EPA inventory opens generators to scrutiny, especially if they burn coal.
Hazardous emissions are one thing. Damaging publicity is something else-especially in the point-and-click world...
A broad coalition of Minnesota electric cooperatives, municipal utilities, consumer advocates, and environmentalists has joined the debate over the restructuring of the state's electric industry. The seven groups, often at odds with each other over industry issues, have prepared a filing for the Minnesota Public Utilities Commission that lists their criteria for restructuring:
s Wholesale competition first, with full evaluation of its consequences before retail competition is considered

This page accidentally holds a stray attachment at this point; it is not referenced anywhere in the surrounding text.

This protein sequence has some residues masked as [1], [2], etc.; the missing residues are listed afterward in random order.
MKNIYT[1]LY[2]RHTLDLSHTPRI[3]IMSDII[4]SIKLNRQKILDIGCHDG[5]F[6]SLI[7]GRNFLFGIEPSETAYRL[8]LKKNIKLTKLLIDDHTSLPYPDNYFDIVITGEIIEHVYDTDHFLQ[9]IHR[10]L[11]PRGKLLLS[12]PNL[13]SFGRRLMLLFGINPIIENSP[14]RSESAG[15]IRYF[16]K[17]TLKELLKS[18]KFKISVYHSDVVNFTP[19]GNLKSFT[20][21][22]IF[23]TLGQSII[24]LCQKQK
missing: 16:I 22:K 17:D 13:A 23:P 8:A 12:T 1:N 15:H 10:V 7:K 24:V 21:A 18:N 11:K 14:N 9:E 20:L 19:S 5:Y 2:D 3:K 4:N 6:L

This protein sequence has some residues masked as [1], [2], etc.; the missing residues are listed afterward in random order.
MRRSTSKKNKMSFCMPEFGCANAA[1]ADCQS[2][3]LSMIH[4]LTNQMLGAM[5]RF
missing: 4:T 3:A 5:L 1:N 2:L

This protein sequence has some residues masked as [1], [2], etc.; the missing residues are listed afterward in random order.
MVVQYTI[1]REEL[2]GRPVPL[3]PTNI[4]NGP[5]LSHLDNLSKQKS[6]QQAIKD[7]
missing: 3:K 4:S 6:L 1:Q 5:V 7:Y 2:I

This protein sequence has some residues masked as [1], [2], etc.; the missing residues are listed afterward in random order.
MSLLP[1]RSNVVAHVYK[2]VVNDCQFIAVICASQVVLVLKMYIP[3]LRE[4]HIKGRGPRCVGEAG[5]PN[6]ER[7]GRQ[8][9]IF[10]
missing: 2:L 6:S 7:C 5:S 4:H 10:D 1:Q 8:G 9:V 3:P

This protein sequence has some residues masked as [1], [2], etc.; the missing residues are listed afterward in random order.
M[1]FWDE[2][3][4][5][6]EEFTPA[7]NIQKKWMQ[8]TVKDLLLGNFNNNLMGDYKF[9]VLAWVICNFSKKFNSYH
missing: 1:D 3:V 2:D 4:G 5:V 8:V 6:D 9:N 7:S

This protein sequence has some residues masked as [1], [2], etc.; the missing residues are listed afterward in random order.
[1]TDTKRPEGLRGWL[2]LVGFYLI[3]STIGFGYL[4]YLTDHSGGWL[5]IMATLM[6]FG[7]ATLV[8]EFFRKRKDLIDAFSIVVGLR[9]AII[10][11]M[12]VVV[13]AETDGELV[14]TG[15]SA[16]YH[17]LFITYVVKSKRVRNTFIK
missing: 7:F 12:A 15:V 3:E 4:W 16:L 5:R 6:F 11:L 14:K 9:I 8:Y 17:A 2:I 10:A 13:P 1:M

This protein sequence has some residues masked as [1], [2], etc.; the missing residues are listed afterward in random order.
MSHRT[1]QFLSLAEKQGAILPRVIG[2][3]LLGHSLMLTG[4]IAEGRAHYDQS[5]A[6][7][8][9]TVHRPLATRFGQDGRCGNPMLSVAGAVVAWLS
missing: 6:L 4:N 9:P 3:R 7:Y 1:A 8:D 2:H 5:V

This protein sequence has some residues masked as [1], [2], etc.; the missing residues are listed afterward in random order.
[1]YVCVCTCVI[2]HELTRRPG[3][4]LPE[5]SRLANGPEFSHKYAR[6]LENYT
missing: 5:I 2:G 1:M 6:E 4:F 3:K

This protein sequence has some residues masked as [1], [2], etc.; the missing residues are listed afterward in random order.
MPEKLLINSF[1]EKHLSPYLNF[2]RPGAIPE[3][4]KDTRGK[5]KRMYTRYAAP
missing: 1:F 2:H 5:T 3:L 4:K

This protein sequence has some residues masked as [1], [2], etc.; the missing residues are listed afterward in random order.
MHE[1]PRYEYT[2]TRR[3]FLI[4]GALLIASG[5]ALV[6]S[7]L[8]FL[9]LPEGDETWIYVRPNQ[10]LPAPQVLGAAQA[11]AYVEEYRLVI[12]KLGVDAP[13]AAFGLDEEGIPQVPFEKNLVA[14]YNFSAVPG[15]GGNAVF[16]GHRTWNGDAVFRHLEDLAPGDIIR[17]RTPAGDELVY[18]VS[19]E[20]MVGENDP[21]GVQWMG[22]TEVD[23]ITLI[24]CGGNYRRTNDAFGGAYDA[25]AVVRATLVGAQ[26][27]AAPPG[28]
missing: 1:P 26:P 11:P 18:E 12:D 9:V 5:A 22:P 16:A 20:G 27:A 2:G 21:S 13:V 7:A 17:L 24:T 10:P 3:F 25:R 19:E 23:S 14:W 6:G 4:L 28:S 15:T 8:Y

s Recovery of stranded costs from departing customers
s Integrated resource planning
s Siting review of power plants and transmission lines
s Protection against shutoffs for low-income consumers.
Mark Glaess, general manager of the Minnesota Rural Electric Association (MREA), noted the low rates and financial health of Minnesota electric utilities: "The proposals by some large utilities and large industrial customers to move toward retail competition and deregulation should not be allowed to jeopardize this position or to place residential and small business customers at risk of paying more and having fewer choices." Besides MREA, the coalition
includes Clean Water Action, Cooperative Power,
Energy/CENTS Coalition, Izaak Walton League of America, Minnesotans for an Energy-Efficient Economy, and Minnesota Municipal Utility Association.
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